Health and Welfare

What is a modern sled dog?

  • Prospectors and settlers during the Gold Rush bred their companion dogs to race for entertainment, creating the All-Alaska Sweepstakes Race (Serpell)1911 Sweepstakes dog team
  • Breeds used:
    • Siberian Husky (first imported to N.A. in 1908 for All-Alaska Sweepstakes Race)
    • Retrievers, Bird Dogs (German Short-Haired Pointer)
    • Hounds
    • Racing breeds (Greyhound, Saluki)
    • Dogs are selected for speed, hardiness, gait, and ability to work as a team
    • Dogs typically weigh 20-30 kg with long legs

Take away – sled dogs are no different genetically from any husky, pointer, hound or saluki kept as a pet


Daily Life

  • Commercial (tourism) kennels and professional Iditarod kennels with anywhere between 50-400 dogs are typical
  • Standard practise is to chain dogs to posts or small wooden or plastic houses insulated with straw
  • Very few kennels provide enough exercise for dogs on days they do not work (letting small groups off-chain while still inside the fenced compound for 30-60 min a day is typical)
  • Very few kennels provide any mental stimulation or positive social interactions for dogs
  • Training methods regularly employ outdated fear and punishment based methods, like training puppies to pull by dragging them around by their collars with weight attached
  • A body condition index score of 1 is common for sled dogs, and is usually described as “athletic”
  • Dogs who can no longer pull due to age or injury are often culled; if they are kept around after “retirement” they usually continue to live in the same conditions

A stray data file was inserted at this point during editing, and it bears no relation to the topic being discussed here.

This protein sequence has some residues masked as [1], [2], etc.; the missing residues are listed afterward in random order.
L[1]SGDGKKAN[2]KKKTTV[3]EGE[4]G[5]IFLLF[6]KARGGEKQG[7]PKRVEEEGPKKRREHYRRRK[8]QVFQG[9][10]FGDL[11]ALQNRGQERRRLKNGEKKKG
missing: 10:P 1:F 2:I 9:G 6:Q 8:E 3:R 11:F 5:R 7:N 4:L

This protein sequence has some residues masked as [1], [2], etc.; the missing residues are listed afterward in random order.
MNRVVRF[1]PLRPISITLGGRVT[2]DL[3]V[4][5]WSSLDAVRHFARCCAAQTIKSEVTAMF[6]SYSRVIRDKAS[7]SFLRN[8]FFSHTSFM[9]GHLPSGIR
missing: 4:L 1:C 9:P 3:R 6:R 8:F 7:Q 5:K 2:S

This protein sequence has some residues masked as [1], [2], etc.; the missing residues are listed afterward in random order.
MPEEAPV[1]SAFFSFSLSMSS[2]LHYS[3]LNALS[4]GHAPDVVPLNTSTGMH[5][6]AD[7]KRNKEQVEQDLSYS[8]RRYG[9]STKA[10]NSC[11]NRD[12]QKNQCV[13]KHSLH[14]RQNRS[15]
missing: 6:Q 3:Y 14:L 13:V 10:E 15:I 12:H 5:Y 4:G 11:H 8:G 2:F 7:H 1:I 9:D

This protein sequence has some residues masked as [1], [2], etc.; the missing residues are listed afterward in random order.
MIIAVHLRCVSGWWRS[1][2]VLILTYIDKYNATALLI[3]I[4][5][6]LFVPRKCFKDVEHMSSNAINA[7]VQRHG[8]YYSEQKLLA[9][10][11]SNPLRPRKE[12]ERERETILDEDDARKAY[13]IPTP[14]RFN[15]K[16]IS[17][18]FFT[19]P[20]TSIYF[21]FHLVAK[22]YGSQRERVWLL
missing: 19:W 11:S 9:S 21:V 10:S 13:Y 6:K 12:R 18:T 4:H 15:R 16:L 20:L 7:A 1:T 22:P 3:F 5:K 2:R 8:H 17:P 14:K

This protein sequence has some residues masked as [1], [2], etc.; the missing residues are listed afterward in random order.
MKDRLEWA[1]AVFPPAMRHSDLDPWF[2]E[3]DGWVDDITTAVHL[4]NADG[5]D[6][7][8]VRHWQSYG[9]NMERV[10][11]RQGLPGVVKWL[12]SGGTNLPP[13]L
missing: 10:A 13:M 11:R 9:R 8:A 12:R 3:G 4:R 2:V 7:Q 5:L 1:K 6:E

• DIY veterinary care as a cost saving measure is regularly employed
  • Breeding of dogs is often less planned and more accidental
  • Longterm planning and budgeting for increasing dog populations does not appear to happen

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Why do they act so weird?

  • Lack of socialization

Puppies must be socialized and exposed to different environments, specifically during the “socialization window” from 4-14 weeks, otherwise they end up afraid of new things.

It is well known that early socialization to other dogs, humans, novel objects and environments is crucial to the development of young dogsSophia Yin 

  • Lack of exercise:

Chained dogs develop stereotypic behaviors like pacing, digging, chewing, rock eating, tail biting, licking etc. due to the social deprivation and stress.

Left alone for hours, days and months on a chain can cause immense psychological damage to the dog. Left alone and exposed, dogs will become fearful, aggressive, anxious and desperate, putting anyone who comes close at risk. A tethered dog can also become tangled and choke to death or be attacked by wildlife or other roaming dogs. – BC SPCA

  • Chronic pain and stress
    • Injuries from pulling sleds are common, both traumatic and chronic
    • Traumatic:
      • shoulder and fore-leg injuries
      • gastro-intestinal issues from poor quality food, C.difficile or Giardia infections, and over-exertion
      • Exertional Rhabdomyolysis
    • Chronic:
      • Arthritis
      • Diarrhea
      • Ski asthma
      • Stomach ulcers
      • Stress related autoimmune diseases (cushing’s)